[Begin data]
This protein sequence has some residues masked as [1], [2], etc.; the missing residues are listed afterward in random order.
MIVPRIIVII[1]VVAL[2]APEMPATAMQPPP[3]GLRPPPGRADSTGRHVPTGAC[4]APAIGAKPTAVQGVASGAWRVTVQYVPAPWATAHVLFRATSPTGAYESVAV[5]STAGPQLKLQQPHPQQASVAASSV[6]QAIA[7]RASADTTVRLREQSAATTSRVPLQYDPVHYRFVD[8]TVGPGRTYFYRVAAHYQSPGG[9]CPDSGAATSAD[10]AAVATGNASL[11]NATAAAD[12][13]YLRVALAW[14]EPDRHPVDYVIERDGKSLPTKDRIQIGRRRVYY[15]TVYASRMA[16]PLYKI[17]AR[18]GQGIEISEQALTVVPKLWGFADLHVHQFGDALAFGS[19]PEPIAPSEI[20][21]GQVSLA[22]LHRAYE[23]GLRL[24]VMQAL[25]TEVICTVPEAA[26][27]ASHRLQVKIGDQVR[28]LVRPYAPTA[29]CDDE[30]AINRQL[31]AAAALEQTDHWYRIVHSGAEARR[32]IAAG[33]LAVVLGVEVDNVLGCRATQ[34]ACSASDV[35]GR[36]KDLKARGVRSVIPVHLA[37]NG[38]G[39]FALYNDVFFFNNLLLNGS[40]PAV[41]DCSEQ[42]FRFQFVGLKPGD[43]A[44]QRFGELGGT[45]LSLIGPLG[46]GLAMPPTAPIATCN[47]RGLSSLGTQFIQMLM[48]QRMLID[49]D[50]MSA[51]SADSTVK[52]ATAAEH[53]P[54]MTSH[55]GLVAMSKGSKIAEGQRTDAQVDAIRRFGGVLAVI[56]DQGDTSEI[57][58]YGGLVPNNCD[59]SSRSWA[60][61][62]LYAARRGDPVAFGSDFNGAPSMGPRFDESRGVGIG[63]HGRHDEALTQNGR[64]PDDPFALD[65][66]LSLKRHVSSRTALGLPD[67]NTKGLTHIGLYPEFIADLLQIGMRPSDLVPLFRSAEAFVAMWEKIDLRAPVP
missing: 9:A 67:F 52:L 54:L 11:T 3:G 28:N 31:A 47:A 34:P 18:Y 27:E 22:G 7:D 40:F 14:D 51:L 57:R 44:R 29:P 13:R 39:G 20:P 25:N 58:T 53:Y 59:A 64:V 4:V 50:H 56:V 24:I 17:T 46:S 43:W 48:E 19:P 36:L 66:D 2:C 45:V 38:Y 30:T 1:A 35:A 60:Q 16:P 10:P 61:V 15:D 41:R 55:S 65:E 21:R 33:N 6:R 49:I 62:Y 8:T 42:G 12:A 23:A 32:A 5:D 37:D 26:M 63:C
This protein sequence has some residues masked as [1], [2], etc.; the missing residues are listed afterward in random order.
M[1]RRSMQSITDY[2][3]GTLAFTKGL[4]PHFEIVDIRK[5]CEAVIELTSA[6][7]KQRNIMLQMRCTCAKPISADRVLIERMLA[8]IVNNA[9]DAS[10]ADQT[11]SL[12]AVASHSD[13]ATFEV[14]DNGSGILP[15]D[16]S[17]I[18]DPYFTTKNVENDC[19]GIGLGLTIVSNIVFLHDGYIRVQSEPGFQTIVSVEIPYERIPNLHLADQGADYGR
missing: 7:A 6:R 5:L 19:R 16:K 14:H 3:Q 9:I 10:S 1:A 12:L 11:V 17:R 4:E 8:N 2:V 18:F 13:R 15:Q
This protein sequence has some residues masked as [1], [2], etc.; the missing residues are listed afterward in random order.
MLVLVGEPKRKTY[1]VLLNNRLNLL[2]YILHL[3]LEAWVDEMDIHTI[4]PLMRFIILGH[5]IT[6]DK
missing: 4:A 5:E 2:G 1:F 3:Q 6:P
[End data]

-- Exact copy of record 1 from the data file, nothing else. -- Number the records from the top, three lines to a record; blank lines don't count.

This protein sequence has some residues masked as [1], [2], etc.; the missing residues are listed afterward in random order.
MIVPRIIVII[1]VVAL[2]APEMPATAMQPPP[3]GLRPPPGRADSTGRHVPTGAC[4]APAIGAKPTAVQGVASGAWRVTVQYVPAPWATAHVLFRATSPTGAYESVAV[5]STAGPQLKLQQPHPQQASVAASSV[6]QAIA[7]RASADTTVRLREQSAATTSRVPLQYDPVHYRFVD[8]TVGPGRTYFYRVAAHYQSPGG[9]CPDSGAATSAD[10]AAVATGNASL[11]NATAAAD[12][13]YLRVALAW[14]EPDRHPVDYVIERDGKSLPTKDRIQIGRRRVYY[15]TVYASRMA[16]PLYKI[17]AR[18]GQGIEISEQALTVVPKLWGFADLHVHQFGDALAFGS[19]PEPIAPSEI[20][21]GQVSLA[22]LHRAYE[23]GLRL[24]VMQAL[25]TEVICTVPEAA[26][27]ASHRLQVKIGDQVR[28]LVRPYAPTA[29]CDDE[30]AINRQL[31]AAAALEQTDHWYRIVHSGAEARR[32]IAAG[33]LAVVLGVEVDNVLGCRATQ[34]ACSASDV[35]GR[36]KDLKARGVRSVIPVHLA[37]NG[38]G[39]FALYNDVFFFNNLLLNGS[40]PAV[41]DCSEQ[42]FRFQFVGLKPGD[43]A[44]QRFGELGGT[45]LSLIGPLG[46]GLAMPPTAPIATCN[47]RGLSSLGTQFIQMLM[48]QRMLID[49]D[50]MSA[51]SADSTVK[52]ATAAEH[53]P[54]MTSH[55]GLVAMSKGSKIAEGQRTDAQVDAIRRFGGVLAVI[56]DQGDTSEI[57][58]YGGLVPNNCD[59]SSRSWA[60][61][62]LYAARRGDPVAFGSDFNGAPSMGPRFDESRGVGIG[63]HGRHDEALTQNGR[64]PDDPFALD[65][66]LSLKRHVSSRTALGLPD[67]NTKGLTHIGLYPEFIADLLQIGMRPSDLVPLFRSAEAFVAMWEKIDLRAPVP
missing: 9:A 67:F 52:L 54:L 11:T 3:G 28:N 31:A 47:A 34:P 18:Y 27:E 22:G 7:D 40:F 14:D 51:L 57:R 44:R 29:P 13:R 39:G 20:P 25:N 58:T 53:Y 59:A 64:V 4:V 50:H 56:V 24:I 17:T 46:S 43:W 48:E 19:P 36:L 66:D 2:C 45:V 38:Y 30:T 1:A 35:A 60:Q 16:P 10:P 61:V 15:D 41:R 55:S 65:E 21:R 33:N 6:R 49:I 62:Y 8:T 42:G 12:A 23:A 32:A 5:D 37:D 26:M 63:C